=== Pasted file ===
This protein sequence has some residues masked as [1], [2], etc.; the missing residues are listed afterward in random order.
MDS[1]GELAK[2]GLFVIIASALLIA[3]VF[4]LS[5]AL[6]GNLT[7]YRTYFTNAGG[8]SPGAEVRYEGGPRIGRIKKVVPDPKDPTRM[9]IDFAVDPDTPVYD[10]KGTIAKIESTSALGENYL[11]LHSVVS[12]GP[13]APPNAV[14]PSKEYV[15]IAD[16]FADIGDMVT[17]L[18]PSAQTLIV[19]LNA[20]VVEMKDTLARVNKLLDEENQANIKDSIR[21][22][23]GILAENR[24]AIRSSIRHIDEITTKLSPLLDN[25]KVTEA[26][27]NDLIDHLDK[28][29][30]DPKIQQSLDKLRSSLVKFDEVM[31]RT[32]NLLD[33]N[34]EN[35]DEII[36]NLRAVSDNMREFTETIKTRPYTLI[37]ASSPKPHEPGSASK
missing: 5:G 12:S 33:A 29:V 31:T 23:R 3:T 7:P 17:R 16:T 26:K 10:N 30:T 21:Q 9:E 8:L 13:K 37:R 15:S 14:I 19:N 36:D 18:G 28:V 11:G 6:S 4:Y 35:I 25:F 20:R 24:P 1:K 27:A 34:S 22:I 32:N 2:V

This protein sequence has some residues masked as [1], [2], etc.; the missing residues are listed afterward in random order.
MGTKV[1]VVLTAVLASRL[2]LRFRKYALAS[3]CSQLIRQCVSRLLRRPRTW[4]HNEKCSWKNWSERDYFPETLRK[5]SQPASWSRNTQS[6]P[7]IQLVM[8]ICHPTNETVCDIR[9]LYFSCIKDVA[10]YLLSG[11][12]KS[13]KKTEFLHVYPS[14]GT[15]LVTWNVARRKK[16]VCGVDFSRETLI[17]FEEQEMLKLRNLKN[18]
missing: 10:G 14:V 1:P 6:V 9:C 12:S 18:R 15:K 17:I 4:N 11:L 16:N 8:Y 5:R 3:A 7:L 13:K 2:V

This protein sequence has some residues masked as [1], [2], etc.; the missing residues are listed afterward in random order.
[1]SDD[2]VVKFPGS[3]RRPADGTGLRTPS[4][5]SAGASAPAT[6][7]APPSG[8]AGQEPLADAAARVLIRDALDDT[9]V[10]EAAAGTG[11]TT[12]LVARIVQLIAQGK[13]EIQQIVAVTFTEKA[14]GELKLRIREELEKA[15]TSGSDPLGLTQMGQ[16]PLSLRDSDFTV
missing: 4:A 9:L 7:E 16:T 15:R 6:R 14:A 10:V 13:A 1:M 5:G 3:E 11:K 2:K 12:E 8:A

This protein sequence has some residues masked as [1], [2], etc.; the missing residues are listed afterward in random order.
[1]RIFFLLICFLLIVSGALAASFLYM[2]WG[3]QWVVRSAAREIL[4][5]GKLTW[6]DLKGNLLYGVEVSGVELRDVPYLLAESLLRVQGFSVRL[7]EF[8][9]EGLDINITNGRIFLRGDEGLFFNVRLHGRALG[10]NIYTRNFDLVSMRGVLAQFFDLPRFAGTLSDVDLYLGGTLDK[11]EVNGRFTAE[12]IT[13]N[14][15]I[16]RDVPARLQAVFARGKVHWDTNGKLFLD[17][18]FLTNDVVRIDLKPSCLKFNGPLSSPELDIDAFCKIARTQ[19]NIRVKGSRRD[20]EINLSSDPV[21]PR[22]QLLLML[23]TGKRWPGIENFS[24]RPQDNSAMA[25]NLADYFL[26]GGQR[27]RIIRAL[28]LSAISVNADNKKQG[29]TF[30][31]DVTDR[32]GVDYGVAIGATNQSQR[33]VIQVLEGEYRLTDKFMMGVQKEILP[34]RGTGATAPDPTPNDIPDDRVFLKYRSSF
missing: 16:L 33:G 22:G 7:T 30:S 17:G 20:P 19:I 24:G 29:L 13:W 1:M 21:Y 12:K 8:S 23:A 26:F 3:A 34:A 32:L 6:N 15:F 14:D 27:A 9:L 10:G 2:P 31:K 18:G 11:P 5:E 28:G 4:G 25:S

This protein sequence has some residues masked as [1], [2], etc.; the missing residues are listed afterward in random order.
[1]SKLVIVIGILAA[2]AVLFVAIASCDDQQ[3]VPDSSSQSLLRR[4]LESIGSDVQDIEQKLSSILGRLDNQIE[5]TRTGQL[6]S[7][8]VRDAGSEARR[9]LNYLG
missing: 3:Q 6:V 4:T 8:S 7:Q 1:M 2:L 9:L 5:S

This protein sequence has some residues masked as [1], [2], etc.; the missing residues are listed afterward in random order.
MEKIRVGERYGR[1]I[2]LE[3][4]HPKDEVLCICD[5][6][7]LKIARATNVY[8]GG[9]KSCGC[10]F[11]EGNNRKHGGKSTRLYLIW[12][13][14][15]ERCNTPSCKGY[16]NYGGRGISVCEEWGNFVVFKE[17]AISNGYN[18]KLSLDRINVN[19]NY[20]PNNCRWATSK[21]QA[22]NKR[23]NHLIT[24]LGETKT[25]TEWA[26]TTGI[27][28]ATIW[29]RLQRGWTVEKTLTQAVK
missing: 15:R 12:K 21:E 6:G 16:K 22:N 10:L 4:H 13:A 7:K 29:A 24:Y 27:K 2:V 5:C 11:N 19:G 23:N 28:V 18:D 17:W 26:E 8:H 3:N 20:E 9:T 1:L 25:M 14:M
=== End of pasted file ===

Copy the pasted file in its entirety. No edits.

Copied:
This protein sequence has some residues masked as [1], [2], etc.; the missing residues are listed afterward in random order.
MDS[1]GELAK[2]GLFVIIASALLIA[3]VF[4]LS[5]AL[6]GNLT[7]YRTYFTNAGG[8]SPGAEVRYEGGPRIGRIKKVVPDPKDPTRM[9]IDFAVDPDTPVYD[10]KGTIAKIESTSALGENYL[11]LHSVVS[12]GP[13]APPNAV[14]PSKEYV[15]IAD[16]FADIGDMVT[17]L[18]PSAQTLIV[19]LNA[20]VVEMKDTLARVNKLLDEENQANIKDSIR[21][22][23]GILAENR[24]AIRSSIRHIDEITTKLSPLLDN[25]KVTEA[26][27]NDLIDHLDK[28][29][30]DPKIQQSLDKLRSSLVKFDEVM[31]RT[32]NLLD[33]N[34]EN[35]DEII[36]NLRAVSDNMREFTETIKTRPYTLI[37]ASSPKPHEPGSASK
missing: 5:G 12:S 33:A 29:V 31:T 23:R 3:T 7:P 17:R 16:T 26:K 10:N 30:T 21:Q 9:E 8:L 13:K 37:R 15:S 14:I 19:N 36:D 18:G 28:V 11:G 6:S 4:Y 35:I 25:F 20:R 24:P 1:K 27:A 34:S 22:I 32:N 2:V

This protein sequence has some residues masked as [1], [2], etc.; the missing residues are listed afterward in random order.
MGTKV[1]VVLTAVLASRL[2]LRFRKYALAS[3]CSQLIRQCVSRLLRRPRTW[4]HNEKCSWKNWSERDYFPETLRK[5]SQPASWSRNTQS[6]P[7]IQLVM[8]ICHPTNETVCDIR[9]LYFSCIKDVA[10]YLLSG[11][12]KS[13]KKTEFLHVYPS[14]GT[15]LVTWNVARRKK[16]VCGVDFSRETLI[17]FEEQEMLKLRNLKN[18]
missing: 10:G 14:V 1:P 6:V 9:C 12:S 18:R 15:K 17:I 4:N 11:L 16:N 8:Y 5:R 3:A 7:L 13:K 2:V

This protein sequence has some residues masked as [1], [2], etc.; the missing residues are listed afterward in random order.
[1]SDD[2]VVKFPGS[3]RRPADGTGLRTPS[4][5]SAGASAPAT[6][7]APPSG[8]AGQEPLADAAARVLIRDALDDT[9]V[10]EAAAGTG[11]TT[12]LVARIVQLIAQGK[13]EIQQIVAVTFTEKA[14]GELKLRIREELEKA[15]TSGSDPLGLTQMGQ[16]PLSLRDSDFTV
missing: 4:A 9:L 7:E 16:T 15:R 6:R 14:A 10:V 13:A 1:M 5:G 3:E 11:K 2:K 12:E 8:A

This protein sequence has some residues masked as [1], [2], etc.; the missing residues are listed afterward in random order.
[1]RIFFLLICFLLIVSGALAASFLYM[2]WG[3]QWVVRSAAREIL[4][5]GKLTW[6]DLKGNLLYGVEVSGVELRDVPYLLAESLLRVQGFSVRL[7]EF[8][9]EGLDINITNGRIFLRGDEGLFFNVRLHGRALG[10]NIYTRNFDLVSMRGVLAQFFDLPRFAGTLSDVDLYLGGTLDK[11]EVNGRFTAE[12]IT[13]N[14][15]I[16]RDVPARLQAVFARGKVHWDTNGKLFLD[17][18]FLTNDVVRIDLKPSCLKFNGPLSSPELDIDAFCKIARTQ[19]NIRVKGSRRD[20]EINLSSDPV[21]PR[22]QLLLML[23]TGKRWPGIENFS[24]RPQDNSAMA[25]NLADYFL[26]GGQR[27]RIIRAL[28]LSAISVNADNKKQG[29]TF[30][31]DVTDR[32]GVDYGVAIGATNQSQR[33]VIQVLEGEYRLTDKFMMGVQKEILP[34]RGTGATAPDPTPNDIPDDRVFLKYRSSF
missing: 16:L 33:G 22:G 7:T 30:S 17:G 20:P 19:I 24:G 29:L 13:W 1:M 21:Y 12:K 8:S 23:A 26:F 3:A 34:A 32:L 6:N 15:F 14:D 27:A 9:L 10:G 2:P 31:K 18:G 11:P 5:E 28:G 4:G 25:S

This protein sequence has some residues masked as [1], [2], etc.; the missing residues are listed afterward in random order.
[1]SKLVIVIGILAA[2]AVLFVAIASCDDQQ[3]VPDSSSQSLLRR[4]LESIGSDVQDIEQKLSSILGRLDNQIE[5]TRTGQL[6]S[7][8]VRDAGSEARR[9]LNYLG
missing: 3:Q 6:V 4:T 8:S 7:Q 1:M 2:L 9:L 5:S

This protein sequence has some residues masked as [1], [2], etc.; the missing residues are listed afterward in random order.
MEKIRVGERYGR[1]I[2]LE[3][4]HPKDEVLCICD[5][6][7]LKIARATNVY[8]GG[9]KSCGC[10]F[11]EGNNRKHGGKSTRLYLIW[12][13][14][15]ERCNTPSCKGY[16]NYGGRGISVCEEWGNFVVFKE[17]AISNGYN[18]KLSLDRINVN[19]NY[20]PNNCRWATSK[21]QA[22]NKR[23]NHLIT[24]LGETKT[25]TEWA[26]TTGI[27][28]ATIW[29]RLQRGWTVEKTLTQAVK
missing: 15:R 12:K 21:E 6:G 16:K 22:N 10:L 4:H 13:A 7:K 29:A 24:Y 27:K 2:V 5:C 11:N 19:G 23:N 28:V 18:D 17:W 26:E 8:H 3:N 20:E 9:T 1:L 25:M 14:M